EDGARDO VALERIANO: (Through translator) I remember those years well. I was a student in medical school back then, and I remember how some students would show up tortured by the police - stories on the news about other young people that had been brutally tortured, whose bodies would turn up at different spots in the capital. There was an atmosphere of strong repression.

MURPHY: Former president Rafael Callejas ruled from 1990 to 1994, and his election marked the first time in 60 years that power was transferred peacefully between two major parties. He believes Zelaya is too brash but says illegally ousting him has had huge repercussions.

RAFAEL CALLEJAS: We're in a crisis. We went back 20 years. We lost again the issue of democracy. Who rules in Honduras now? Really, who rules? The people, the system or strength? I mean, that's the question that has to be solved.

MURPHY: For over a century, the U.S. government has had significant influence in Honduras, from the era of U.S.-owned banana plantations, to military and economic ties that endure today. Because of that history, the U.S. response carried a lot of weight. Fulton Armstrong is a former analyst for the CIA and was working as a senior staffer on the Senate Foreign Relations Committee during the coup. He watched the U.S. response unfold.

FULTON ARMSTRONG: After the coup, a lot of the line that was taken by pro-coup people here in Washington was that the coup was the restoration of democracy, and they sold that in Washington. But when you look at what was actually happening in Honduras, he really was part of a continuation of halting but definitely forward-moving consolidation of democracy.

MURPHY: Despite the call for Zelaya's return by nearly every other country in the hemisphere, Washington chose to back new elections, which were condemned internationally because of widespread violence and repression. Polls were held and, five months after Zelaya's ouster, Porfirio Lobo was elected president. Eventually, the crisis was declared over but violence has only increased. Crisencio Arcos was ambassador to Honduras in the early '90s, and has been involved in the country for decades. He says the Obama administration failed to take a firm position regarding the coup.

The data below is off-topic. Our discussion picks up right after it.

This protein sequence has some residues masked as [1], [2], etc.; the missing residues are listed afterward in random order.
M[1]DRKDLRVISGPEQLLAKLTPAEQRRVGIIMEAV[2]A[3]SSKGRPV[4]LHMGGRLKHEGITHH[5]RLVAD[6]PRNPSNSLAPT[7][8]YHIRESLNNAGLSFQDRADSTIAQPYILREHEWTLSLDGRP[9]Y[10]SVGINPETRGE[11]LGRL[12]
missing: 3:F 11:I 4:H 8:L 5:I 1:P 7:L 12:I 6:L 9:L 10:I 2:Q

CRISENCIO ARCOS: And I think that this stems from the following: that Latin America is an orphan in our foreign policy. I don't think we have a defined policy. We never defined - we had one during the Cold War, they were our allies. After the Cold War ended, we never redefined, we never retooled.

MURPHY: Many here say the outcome of the coup is what pushed Honduras to where it is today - the world's most violent nation. Edgar Valeriano, the doctor who was beaten by the police.

VALERIANO: (Spanish spoken)

MURPHY: It was shocking that in the 21st century, they could pull off a coup. If the president can be taken out of a country and have his rights taken away without a trial or anything, he says, then what becomes of your average citizen? For NPR News, I'm Annie Murphy.

MARTIN: Reporting for this story was supported by a fellowship from the investigative reporting program at the University of California Berkeley's journalism school.